KAILUA-KONA — The debate is long over.
KAILUA-KONA — The debate is long over.
Temperatures are rising, both on land and at sea. The aina is drying out as rainfall totals plummet, threatening the lives and livelihoods of millions across the globe as droughts attack agricultural production and limit sources of drinking water. Tropical storms are more frequent and more powerful than ever before.
Climate change is an existential threat and its results are already noticeable in Hawaii, particularly on Hawaii Island, which is home to several ecosystems that make the island as or more varied environmentally than just about any other location in the world.
How will the state respond to this threat? How can it? What are the best approaches? These questions, and others, were addressed Thursday night at a climate change forum held in West Hawaii, which was hosted by John DeFries, director of the Hawaii County Department of Research and Development.
Guest speaker Scott Glenn, director of the Hawaii Office of Environmental Quality Control and an adviser to Gov. David Ige, said the consensus approach has been to bite off little pieces of the complex problem one at a time, starting with what is already known.
“What we’re looking at is not climate change, but we’re looking at hazards, we’re looking at threats, we’re looking at things we already know about and know how to handle,” Glenn said. “So you can say higher temperatures will result in increased winds and more hurricanes. We already have laws. We have building codes. We have police powers for enforcing actions involving hurricanes and the aftermath of hurricanes. How do we make those work better?”
“The idea is applying a climate lens. We look at what we have now, what’s existing, and say if we looked at this from a climate change point of view, does it work? And if it doesn’t, why not? And what can we tweak about it to help make it work? And then, by doing that, we’ll also figure out what do we not have any legislative cover for?”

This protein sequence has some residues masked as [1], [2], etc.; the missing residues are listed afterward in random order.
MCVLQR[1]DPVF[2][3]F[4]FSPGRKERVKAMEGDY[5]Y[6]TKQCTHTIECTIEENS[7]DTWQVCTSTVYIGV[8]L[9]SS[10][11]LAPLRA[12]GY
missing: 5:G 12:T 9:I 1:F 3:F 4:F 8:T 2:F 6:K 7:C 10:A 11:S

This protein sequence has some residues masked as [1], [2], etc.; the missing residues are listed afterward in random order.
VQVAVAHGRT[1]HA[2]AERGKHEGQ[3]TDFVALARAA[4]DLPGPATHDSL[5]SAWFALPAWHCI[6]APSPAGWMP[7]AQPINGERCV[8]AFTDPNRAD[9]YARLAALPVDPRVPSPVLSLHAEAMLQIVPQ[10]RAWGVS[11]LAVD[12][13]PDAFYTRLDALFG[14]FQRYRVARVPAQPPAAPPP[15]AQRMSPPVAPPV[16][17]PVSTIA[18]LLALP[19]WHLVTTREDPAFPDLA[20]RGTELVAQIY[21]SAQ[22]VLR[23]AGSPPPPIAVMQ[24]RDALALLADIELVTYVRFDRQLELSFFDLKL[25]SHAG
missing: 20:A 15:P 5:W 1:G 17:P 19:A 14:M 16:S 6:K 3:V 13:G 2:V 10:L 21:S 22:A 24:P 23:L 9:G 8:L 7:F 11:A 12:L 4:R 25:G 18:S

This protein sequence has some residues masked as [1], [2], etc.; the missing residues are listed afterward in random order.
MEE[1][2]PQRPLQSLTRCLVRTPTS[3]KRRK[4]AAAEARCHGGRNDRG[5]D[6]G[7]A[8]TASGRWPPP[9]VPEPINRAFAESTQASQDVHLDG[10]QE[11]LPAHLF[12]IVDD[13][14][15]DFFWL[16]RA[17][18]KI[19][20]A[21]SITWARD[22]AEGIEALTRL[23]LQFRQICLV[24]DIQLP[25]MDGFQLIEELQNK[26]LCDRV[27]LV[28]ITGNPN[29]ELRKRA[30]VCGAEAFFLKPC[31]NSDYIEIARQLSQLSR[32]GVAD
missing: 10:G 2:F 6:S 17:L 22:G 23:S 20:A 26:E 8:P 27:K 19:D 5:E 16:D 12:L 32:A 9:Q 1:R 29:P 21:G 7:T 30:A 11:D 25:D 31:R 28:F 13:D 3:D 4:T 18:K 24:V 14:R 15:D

Despite the position of President-elect Donald Trump — who has repeatedly indicated he doesn’t believe climate change exists, going so far as to call it a hoax perpetrated by the Chinese government in an attempt to undermine American manufacturing concerns — Hawaii’s political leadership from Washington on down almost universally recognizes climate change as both real and as a top priority.
Glenn said the approach to combating climate change is two pronged: Mitigation to reduce and eventually eliminate carbon emissions is first, followed by adaption, or figuring out how to live in a world reformed by human-induced climate change.
It’s something the state legislature began addressing in 2007, with the passage of Act 234 to reduce greenhouse gas emissions, he said.
It continued in 2012 with Act 286, which established climate change adaption priority guidelines and amalgamated them with the state’s planning system.
Most recently, Gov. David Ige announced the Sustainable Hawaii Initiative at the IUCN World Conservation Congress on Oahu in September. It contains several key goals including 100 percent renewable energy usage throughout the state, doubling local food production and a biosecurity plan to guard against invasive species, which have demonstrated the propensity to damage Hawaii’s ability to become and remain self-sufficient.